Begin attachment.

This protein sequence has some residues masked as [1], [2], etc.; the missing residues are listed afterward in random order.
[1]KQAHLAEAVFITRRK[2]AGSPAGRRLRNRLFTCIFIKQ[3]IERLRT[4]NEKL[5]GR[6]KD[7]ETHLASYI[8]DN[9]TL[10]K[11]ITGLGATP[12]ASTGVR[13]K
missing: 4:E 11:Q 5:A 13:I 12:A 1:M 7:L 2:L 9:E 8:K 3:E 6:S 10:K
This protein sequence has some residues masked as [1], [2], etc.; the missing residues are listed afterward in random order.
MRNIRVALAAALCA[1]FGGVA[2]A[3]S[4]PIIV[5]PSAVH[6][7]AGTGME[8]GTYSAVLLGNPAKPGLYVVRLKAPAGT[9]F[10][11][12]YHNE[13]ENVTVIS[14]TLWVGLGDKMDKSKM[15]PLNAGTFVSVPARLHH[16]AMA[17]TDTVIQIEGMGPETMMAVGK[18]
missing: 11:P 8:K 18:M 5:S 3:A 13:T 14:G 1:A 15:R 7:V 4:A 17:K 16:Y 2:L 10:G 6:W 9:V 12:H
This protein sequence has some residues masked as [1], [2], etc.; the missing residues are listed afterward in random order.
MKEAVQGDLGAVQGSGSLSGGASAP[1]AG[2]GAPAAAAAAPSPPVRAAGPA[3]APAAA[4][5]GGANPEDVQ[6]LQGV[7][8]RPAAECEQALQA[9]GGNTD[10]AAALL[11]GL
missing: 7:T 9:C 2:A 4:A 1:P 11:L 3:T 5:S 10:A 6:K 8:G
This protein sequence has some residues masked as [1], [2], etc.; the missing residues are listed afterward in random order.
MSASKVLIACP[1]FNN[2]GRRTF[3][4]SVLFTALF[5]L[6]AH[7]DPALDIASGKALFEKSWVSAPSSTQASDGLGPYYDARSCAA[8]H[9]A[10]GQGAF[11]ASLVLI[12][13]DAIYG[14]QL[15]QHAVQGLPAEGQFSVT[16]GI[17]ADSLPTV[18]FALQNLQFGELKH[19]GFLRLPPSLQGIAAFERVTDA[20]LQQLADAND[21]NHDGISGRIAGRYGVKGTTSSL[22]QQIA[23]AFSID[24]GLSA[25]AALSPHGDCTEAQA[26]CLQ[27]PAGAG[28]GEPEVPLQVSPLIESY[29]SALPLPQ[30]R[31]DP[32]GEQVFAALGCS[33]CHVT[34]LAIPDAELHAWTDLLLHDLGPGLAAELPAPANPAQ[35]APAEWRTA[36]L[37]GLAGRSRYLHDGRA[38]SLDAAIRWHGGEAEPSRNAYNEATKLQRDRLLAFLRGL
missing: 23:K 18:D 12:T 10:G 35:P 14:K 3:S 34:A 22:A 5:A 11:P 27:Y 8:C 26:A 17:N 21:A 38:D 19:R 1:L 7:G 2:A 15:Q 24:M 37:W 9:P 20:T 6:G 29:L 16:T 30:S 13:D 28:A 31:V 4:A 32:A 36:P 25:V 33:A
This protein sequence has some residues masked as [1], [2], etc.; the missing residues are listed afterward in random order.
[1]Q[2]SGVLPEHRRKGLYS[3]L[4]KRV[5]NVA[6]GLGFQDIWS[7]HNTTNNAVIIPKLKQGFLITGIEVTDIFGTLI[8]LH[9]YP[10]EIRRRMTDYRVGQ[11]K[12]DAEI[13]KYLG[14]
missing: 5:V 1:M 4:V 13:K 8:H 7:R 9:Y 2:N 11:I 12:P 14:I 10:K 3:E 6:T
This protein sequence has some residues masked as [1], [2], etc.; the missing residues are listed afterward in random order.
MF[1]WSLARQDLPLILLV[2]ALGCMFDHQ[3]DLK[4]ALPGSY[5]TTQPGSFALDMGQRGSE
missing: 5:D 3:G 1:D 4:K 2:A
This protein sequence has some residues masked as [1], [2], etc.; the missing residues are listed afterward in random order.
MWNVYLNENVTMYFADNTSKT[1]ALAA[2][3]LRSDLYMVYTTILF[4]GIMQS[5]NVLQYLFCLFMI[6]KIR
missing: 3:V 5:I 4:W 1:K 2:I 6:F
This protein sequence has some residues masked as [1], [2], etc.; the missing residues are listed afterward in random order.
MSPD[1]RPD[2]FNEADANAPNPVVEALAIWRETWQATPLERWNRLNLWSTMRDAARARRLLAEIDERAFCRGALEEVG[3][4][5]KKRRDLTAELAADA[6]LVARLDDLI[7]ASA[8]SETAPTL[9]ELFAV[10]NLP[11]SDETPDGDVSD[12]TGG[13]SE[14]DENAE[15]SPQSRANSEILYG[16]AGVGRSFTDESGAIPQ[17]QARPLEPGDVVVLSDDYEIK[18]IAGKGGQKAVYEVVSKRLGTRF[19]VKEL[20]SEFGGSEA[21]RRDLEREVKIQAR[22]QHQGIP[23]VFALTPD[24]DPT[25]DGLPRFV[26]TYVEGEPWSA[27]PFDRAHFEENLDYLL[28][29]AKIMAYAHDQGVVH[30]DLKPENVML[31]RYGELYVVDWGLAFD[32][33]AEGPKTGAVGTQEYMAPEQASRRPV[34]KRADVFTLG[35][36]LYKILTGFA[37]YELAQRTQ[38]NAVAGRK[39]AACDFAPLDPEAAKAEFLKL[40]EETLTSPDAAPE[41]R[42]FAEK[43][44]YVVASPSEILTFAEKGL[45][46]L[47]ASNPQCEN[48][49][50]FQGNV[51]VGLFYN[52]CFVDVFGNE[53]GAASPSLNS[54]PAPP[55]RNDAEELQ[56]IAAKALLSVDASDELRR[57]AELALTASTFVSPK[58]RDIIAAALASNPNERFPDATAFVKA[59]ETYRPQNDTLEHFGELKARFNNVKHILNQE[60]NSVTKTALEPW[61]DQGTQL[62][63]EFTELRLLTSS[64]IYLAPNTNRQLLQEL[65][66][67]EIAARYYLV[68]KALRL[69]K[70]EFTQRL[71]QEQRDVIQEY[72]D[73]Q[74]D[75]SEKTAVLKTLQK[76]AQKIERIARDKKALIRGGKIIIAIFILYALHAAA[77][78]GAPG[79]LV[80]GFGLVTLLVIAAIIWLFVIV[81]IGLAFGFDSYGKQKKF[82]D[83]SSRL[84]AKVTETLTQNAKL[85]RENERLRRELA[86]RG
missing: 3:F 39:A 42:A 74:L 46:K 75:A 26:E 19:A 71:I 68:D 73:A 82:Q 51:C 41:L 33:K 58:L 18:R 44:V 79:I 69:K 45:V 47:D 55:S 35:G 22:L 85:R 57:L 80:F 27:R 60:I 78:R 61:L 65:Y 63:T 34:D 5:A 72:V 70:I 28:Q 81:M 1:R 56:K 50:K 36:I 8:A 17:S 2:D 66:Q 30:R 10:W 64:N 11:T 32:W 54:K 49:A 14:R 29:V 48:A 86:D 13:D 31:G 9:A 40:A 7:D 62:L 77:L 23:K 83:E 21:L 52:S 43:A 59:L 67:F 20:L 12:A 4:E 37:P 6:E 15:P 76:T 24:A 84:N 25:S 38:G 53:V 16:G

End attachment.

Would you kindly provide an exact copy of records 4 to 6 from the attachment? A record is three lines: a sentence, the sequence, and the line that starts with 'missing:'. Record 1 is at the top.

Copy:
This protein sequence has some residues masked as [1], [2], etc.; the missing residues are listed afterward in random order.
MSASKVLIACP[1]FNN[2]GRRTF[3][4]SVLFTALF[5]L[6]AH[7]DPALDIASGKALFEKSWVSAPSSTQASDGLGPYYDARSCAA[8]H[9]A[10]GQGAF[11]ASLVLI[12][13]DAIYG[14]QL[15]QHAVQGLPAEGQFSVT[16]GI[17]ADSLPTV[18]FALQNLQFGELKH[19]GFLRLPPSLQGIAAFERVTDA[20]LQQLADAND[21]NHDGISGRIAGRYGVKGTTSSL[22]QQIA[23]AFSID[24]GLSA[25]AALSPHGDCTEAQA[26]CLQ[27]PAGAG[28]GEPEVPLQVSPLIESY[29]SALPLPQ[30]R[31]DP[32]GEQVFAALGCS[33]CHVT[34]LAIPDAELHAWTDLLLHDLGPGLAAELPAPANPAQ[35]APAEWRTA[36]L[37]GLAGRSRYLHDGRA[38]SLDAAIRWHGGEAEPSRNAYNEATKLQRDRLLAFLRGL
missing: 23:K 18:D 12:T 10:G 35:P 14:K 3:S 34:A 22:A 5:A 11:P 27:Y 8:C 26:A 17:N 21:A 38:D 19:R 1:L 7:G 2:A 15:Q 24:M 37:W 9:P 20:T 6:G 29:L 16:T 30:S 13:D 28:A 31:V 4:A 32:A 36:P 25:V 33:A
This protein sequence has some residues masked as [1], [2], etc.; the missing residues are listed afterward in random order.
[1]Q[2]SGVLPEHRRKGLYS[3]L[4]KRV[5]NVA[6]GLGFQDIWS[7]HNTTNNAVIIPKLKQGFLITGIEVTDIFGTLI[8]LH[9]YP[10]EIRRRMTDYRVGQ[11]K[12]DAEI[13]KYLG[14]
missing: 5:V 1:M 4:V 13:K 8:H 7:R 9:Y 2:N 11:I 12:P 14:I 10:K 3:E 6:T
This protein sequence has some residues masked as [1], [2], etc.; the missing residues are listed afterward in random order.
MF[1]WSLARQDLPLILLV[2]ALGCMFDHQ[3]DLK[4]ALPGSY[5]TTQPGSFALDMGQRGSE
missing: 5:D 3:G 1:D 4:K 2:A